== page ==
The total number of elderly Illinois residents rises on a daily basis. Coinciding with the demographic change is a rise in instances of Alzheimer’s and dementia. Cognitive decline in seniors is a striking problem. One of the main reasons that local families help their loved ones into nursing homes is specifically because of these issues which make it impossible for the senior to live on their own.
Understanding that these dementia issues are on the rise, it is incumbent upon long-term care facilities to take steps to provide the absolute best memory care possible to this community. It is well known that a one size fits all approach to this treatment is unacceptable. Each resident has different needs, struggles, vulnerabilities, and limitations. It is critical for caregivers to provide individualized care both to prevent harm as well as maximize the senior’s well-being.
New Dementia Care Program
As reported recently by McKnight’s, there are some new training courses which seek to help prescribers and non-prescribers who care for dementia patients. The programs were created by the group ADMA-Dedicated to Long-Term Care Medicine. According to the report, “the aim is to equip caregivers so that they can provide person-centered care and scale back on the use of antipsychotic medications.”
While the program itself includes many detailed examinations and protocols, the main idea is that drugs should never be the first resort with this care. For a variety of reasons, seniors with cognitive conditions have “behavioral” problems, often requiring more individual time from caregivers. To deal with those problems many residents are immediately given drugs which mellow their mood, almost to the point of being put in a stupor. This is often referred to as a “chemical restraint,” and should be avoided at all costs.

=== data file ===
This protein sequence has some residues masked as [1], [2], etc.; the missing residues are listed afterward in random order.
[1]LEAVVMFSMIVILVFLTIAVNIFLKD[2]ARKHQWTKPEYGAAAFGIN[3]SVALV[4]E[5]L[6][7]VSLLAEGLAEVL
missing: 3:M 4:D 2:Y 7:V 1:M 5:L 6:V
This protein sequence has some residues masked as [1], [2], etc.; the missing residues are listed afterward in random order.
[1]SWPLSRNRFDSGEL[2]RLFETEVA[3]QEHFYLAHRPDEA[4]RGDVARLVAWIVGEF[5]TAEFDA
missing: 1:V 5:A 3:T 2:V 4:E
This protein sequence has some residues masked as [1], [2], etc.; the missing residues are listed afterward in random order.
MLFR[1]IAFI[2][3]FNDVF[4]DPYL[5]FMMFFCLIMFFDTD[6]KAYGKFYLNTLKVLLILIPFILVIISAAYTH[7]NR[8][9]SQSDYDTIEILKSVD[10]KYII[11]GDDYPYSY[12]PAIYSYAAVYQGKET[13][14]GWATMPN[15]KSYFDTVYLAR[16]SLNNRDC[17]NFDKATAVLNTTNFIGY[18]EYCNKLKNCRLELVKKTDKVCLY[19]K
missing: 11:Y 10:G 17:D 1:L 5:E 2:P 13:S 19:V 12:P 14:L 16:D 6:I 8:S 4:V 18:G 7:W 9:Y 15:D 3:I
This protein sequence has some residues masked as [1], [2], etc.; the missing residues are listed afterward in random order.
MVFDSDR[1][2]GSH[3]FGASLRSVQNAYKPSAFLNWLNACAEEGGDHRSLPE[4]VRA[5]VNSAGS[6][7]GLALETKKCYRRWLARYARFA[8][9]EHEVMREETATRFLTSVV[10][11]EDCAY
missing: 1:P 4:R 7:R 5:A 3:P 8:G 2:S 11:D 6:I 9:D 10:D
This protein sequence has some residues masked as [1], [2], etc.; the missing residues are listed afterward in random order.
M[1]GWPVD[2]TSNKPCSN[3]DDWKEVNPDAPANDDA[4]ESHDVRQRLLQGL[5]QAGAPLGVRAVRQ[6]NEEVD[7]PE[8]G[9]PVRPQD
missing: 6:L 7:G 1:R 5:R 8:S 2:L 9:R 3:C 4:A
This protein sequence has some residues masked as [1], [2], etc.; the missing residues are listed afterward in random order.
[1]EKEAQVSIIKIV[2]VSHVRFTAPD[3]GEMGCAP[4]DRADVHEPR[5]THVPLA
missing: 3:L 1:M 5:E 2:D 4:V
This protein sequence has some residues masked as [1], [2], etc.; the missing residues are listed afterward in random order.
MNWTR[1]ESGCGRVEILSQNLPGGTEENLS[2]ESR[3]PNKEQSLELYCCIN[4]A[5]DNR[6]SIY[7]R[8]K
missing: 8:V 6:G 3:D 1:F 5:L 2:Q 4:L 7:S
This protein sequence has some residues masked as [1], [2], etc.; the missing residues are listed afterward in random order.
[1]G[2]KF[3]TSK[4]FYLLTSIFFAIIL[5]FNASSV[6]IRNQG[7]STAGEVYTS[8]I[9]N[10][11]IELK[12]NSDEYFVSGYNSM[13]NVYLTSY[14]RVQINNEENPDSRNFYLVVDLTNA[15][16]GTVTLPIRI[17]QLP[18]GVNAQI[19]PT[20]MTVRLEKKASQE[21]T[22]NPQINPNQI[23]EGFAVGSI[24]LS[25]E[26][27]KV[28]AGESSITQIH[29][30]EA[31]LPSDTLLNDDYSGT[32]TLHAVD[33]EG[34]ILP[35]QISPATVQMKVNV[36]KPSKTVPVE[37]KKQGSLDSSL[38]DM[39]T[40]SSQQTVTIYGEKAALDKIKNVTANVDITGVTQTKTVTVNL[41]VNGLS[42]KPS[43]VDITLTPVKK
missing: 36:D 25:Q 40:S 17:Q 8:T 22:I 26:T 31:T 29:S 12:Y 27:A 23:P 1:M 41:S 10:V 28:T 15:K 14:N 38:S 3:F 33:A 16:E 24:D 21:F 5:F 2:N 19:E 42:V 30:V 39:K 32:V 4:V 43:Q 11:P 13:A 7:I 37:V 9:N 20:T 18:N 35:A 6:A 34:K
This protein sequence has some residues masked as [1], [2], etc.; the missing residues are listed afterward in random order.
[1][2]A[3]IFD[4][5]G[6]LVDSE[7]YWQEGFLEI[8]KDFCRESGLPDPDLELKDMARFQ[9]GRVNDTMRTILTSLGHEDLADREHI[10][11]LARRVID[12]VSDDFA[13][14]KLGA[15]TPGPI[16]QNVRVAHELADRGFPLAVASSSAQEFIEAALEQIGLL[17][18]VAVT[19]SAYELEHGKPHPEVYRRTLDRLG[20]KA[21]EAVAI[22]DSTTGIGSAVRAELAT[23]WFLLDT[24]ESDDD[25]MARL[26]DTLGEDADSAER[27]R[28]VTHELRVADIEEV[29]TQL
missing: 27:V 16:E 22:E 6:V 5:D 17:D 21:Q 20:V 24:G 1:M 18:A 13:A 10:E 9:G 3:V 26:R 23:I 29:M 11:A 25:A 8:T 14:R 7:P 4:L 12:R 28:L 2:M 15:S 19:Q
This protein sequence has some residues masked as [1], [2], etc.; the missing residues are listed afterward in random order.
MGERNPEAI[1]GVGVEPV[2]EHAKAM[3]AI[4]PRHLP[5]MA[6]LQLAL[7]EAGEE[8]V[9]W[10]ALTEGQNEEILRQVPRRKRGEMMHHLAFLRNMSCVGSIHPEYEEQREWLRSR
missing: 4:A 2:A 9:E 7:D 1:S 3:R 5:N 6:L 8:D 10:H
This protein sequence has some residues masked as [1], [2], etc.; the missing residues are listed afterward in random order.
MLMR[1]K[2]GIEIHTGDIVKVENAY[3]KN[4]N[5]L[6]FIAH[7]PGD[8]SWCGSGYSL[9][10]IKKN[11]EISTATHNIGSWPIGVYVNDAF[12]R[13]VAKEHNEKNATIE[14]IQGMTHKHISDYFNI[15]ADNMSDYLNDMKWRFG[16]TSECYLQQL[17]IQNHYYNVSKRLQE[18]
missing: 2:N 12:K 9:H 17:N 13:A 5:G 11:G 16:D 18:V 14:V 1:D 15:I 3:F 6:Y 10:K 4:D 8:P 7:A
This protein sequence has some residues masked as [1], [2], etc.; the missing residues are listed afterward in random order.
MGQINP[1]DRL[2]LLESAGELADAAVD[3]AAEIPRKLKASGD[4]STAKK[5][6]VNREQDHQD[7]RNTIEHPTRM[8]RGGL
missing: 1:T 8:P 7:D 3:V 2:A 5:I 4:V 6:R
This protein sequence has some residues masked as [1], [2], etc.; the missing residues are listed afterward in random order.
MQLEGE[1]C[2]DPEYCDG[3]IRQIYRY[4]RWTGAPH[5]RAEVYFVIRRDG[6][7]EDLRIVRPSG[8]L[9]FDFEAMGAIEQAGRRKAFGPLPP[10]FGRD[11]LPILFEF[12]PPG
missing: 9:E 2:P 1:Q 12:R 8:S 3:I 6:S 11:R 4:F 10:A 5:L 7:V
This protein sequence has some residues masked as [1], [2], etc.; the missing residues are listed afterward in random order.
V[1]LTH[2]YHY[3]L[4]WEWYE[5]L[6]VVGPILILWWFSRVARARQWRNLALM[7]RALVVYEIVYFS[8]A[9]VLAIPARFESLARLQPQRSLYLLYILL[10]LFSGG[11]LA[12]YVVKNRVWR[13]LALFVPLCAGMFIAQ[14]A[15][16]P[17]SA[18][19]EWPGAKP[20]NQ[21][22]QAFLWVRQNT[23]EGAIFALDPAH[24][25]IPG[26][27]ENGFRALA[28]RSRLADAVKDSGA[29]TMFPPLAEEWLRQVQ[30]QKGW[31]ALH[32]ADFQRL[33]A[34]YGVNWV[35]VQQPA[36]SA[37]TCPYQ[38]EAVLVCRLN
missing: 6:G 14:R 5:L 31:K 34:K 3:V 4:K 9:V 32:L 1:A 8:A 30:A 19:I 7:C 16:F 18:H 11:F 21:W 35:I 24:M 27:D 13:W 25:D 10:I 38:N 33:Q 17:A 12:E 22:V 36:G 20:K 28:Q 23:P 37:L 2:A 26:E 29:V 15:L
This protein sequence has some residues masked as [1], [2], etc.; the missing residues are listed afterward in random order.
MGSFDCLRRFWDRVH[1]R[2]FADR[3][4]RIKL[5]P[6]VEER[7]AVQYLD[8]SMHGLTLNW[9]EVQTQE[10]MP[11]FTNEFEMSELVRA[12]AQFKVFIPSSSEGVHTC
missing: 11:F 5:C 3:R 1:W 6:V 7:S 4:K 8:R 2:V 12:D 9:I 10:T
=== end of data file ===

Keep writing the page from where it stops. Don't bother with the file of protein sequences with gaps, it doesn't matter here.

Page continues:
Fortunately, medical professionals are learning that there are alternative to medications. In many cases, use of different activities, mental engagement exercises, and social engagement opportunities can drastically improve resident well-being and behavior. Instead of dulling the senior out of the community, the opposite--integrating them--can prove to be the best approach.
The actual online training courses--available for free online here--deals with more than just antipsychotic medicine avoidance. The comprehensive course offers counsel on virtually all aspects of the care of seniors with dementia in long-term care setting. That includes the initial recognition of affected seniors, assessment of vulnerable residents, treatment options, and continued monitoring.
Each of those details are important, and preventable harm can befall residents if any step is missed. For example, the best individualized care in the world can be provided but if dementia residents are not properly monitored they may wander, suffering serious injury after leaving the facility unattended, falling, or otherwise failing to recognize the dangers around them.
Our Chicago nursing home neglect lawyers have worked with many families after their loved ones with dementia and Alzheimers were harmed by inadequate care. Too many seniors and their families have suffered as a result of poor caregiving practices for dementia residents. We can only hope that new programs like this are the needed spur to raise standards at long-term care facilities throughout Illinois.
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